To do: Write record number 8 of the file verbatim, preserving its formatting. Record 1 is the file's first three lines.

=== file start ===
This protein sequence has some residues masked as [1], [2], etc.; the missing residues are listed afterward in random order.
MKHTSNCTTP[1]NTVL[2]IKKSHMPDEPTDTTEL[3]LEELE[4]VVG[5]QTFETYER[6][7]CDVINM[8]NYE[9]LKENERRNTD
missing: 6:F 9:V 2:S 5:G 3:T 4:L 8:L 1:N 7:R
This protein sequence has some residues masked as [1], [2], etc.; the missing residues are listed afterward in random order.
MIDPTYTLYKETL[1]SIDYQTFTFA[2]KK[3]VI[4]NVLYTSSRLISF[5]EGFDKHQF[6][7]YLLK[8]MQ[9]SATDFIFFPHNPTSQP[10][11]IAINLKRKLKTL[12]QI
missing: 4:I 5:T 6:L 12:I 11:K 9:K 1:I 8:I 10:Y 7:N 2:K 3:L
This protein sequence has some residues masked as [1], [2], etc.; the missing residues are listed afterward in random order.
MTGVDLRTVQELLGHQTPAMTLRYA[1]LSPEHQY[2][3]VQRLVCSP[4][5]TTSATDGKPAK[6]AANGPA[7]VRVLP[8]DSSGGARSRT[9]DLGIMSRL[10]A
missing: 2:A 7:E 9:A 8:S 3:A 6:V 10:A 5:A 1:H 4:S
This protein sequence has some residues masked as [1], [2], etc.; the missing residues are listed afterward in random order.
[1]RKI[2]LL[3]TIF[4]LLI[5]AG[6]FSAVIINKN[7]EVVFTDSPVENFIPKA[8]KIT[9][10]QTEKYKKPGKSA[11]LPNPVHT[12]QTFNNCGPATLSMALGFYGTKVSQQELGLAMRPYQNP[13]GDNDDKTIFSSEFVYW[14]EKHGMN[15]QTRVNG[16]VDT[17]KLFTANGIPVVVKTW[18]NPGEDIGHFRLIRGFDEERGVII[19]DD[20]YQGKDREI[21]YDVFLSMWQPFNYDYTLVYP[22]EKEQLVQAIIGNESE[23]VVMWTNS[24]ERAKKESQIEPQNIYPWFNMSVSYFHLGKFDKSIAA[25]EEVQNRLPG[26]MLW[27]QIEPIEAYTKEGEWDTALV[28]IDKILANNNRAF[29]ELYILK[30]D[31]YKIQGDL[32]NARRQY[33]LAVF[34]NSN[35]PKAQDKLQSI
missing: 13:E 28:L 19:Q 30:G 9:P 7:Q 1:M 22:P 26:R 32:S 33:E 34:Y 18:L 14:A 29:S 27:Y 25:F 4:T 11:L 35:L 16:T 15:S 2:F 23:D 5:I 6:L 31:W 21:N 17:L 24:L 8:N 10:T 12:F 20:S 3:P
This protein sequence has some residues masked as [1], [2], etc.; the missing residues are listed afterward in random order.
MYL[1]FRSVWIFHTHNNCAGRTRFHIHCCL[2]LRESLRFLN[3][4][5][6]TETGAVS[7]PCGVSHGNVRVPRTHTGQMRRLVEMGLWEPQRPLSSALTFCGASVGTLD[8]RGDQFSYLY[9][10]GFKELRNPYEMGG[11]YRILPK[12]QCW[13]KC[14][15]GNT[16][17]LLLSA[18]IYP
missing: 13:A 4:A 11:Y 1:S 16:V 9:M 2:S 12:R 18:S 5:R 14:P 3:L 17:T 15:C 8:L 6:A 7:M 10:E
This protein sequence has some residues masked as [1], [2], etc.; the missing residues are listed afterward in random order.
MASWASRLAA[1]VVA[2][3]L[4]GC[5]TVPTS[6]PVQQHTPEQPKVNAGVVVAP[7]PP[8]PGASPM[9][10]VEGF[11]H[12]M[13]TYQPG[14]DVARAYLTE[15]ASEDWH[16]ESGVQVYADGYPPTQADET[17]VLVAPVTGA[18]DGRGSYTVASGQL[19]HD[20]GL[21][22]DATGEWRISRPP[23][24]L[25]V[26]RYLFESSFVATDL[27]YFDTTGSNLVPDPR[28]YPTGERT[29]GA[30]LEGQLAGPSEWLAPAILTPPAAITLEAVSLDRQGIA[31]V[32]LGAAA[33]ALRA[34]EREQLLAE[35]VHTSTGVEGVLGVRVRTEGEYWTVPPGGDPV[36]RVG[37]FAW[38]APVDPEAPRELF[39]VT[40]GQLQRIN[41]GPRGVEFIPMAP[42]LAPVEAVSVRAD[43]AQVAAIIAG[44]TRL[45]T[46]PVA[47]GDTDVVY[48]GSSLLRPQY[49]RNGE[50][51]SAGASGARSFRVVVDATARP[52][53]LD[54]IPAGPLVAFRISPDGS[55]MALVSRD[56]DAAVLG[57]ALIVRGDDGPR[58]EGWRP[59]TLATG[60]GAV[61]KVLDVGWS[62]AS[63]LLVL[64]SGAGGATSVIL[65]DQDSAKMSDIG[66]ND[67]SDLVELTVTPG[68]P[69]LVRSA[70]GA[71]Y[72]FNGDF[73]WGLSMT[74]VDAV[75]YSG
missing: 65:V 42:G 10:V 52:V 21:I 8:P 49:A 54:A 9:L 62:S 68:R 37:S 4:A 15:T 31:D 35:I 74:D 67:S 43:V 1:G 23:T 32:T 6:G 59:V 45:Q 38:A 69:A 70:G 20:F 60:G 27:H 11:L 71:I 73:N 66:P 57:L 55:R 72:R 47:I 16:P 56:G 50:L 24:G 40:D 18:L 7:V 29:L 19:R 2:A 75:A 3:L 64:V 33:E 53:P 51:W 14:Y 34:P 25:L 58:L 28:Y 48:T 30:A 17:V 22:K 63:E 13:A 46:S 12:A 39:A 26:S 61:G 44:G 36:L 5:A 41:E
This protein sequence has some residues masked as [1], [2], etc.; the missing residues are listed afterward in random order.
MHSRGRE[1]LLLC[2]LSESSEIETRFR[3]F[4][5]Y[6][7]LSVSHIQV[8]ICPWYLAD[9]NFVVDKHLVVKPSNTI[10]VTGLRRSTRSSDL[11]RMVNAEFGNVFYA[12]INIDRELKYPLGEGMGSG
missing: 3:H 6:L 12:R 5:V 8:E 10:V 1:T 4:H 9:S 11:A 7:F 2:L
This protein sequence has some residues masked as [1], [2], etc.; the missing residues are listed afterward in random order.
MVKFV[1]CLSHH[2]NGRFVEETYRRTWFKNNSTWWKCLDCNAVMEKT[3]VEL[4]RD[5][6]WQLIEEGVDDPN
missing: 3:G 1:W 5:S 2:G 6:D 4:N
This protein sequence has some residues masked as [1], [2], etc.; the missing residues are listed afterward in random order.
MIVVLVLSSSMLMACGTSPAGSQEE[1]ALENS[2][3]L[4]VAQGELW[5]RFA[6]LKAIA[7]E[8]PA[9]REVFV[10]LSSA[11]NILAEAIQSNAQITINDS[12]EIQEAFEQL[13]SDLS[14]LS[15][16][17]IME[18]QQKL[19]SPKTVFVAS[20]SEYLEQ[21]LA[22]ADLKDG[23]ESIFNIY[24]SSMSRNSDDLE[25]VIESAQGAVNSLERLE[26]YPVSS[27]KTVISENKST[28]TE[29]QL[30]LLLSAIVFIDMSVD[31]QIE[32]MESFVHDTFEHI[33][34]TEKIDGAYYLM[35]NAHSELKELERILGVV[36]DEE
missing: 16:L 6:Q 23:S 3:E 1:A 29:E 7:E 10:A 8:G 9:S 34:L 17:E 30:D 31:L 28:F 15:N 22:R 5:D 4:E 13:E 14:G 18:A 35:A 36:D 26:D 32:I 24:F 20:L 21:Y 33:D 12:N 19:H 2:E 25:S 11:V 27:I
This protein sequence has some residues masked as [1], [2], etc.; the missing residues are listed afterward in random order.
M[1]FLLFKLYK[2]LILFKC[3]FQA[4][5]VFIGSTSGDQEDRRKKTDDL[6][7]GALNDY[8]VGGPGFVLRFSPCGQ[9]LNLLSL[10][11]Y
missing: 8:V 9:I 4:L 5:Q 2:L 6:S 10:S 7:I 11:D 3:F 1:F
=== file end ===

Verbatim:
This protein sequence has some residues masked as [1], [2], etc.; the missing residues are listed afterward in random order.
MVKFV[1]CLSHH[2]NGRFVEETYRRTWFKNNSTWWKCLDCNAVMEKT[3]VEL[4]RD[5][6]WQLIEEGVDDPN
missing: 3:G 1:W 5:S 2:G 6:D 4:N